Out the Door~ Time for a Field-Trip
Phonics, Reading and Spelling
The Quintessential Expression of Art and Music
Review and FAQ
The "S" Question~ What About Socialization?
Teaching the Multi-Age Homeschool
Used Curriculum - What To Do With It
EValuations/Testing/Grades
Writing's not so Tough!
EXplore His Earth through History & Geography
Yes, You Can Homeschool High School
Encouragement & Direction for the Months/Years Ahead(OK, so there isn't really a "Z".... but 25 out of 26 isn't bad!)

As someone who has been homeschooling for 7 years, I can say that it was a great "refresher" course for me, and I wish that it had been available when I was starting out. I can also see that I will be pulling it out again as a resource down the road.

As a support group leader, I can say that it is a unique resource which answers a lot of the "How do I....?" questions, that I will be pleased to recommend to new homeschooling families.

Terri gives you the encouragement, the tools, and the confidence to get your homeschool up and running. The cost of her course is $10/ month for the duration of 6 months(billed monthly). It's hard to beat that kind and quality of help for $2.30/week!

You can check out Homeschooling ABC's free 5-day mini course, to get a taste of what Knowledgequest and Terri Johnson have to offer the newbie homeschooler, and if you like what you see, sign up for the full course!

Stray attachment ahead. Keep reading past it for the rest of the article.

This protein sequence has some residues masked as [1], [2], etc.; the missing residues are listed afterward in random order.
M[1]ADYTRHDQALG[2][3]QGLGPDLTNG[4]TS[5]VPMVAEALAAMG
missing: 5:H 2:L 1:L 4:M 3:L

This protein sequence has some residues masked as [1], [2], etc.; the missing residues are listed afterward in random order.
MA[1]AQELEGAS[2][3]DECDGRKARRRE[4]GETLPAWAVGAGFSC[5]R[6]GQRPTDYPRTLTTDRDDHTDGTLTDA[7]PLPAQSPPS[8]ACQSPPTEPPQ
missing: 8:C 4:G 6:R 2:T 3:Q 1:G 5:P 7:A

Blessings~
Lis

Saturday, February 14, 2009

Bilingual Books, Japanese in 10 Minutes a day

Last summer we had a one-month exchange student from Japan. She spoke very little English, and our Japanese consisted mostly of konnichiwa(hello), and sayonara(goodbye). By the end of her visit we had a number of other words under our belts, but we were still pretty much lost without our trusty dictionary in our hands.

Because we are likely to participate in the program again, my 11 year old daughter showed great interest in learning some more Japanese before our next hosting experience. What a wonderful blessing, then, to have the opportunity to review the Bilingual Books program, Japanese in 10 Minutes a Day~ Book with CD-Rom, for the TOS crew. As you can tell by our choice, Bilingual Books offers more than the standard French, German, Italian, and Spanish. (Yay!) They also offer Arabic, Chinese, Hebrew, Norwegian, Portuguese, Russian, Vietnemese, Greek, Hawaiian, Polish, and English for the Spanish Speaking. (WOW! I wonder if Gaelic is on the horizon...???)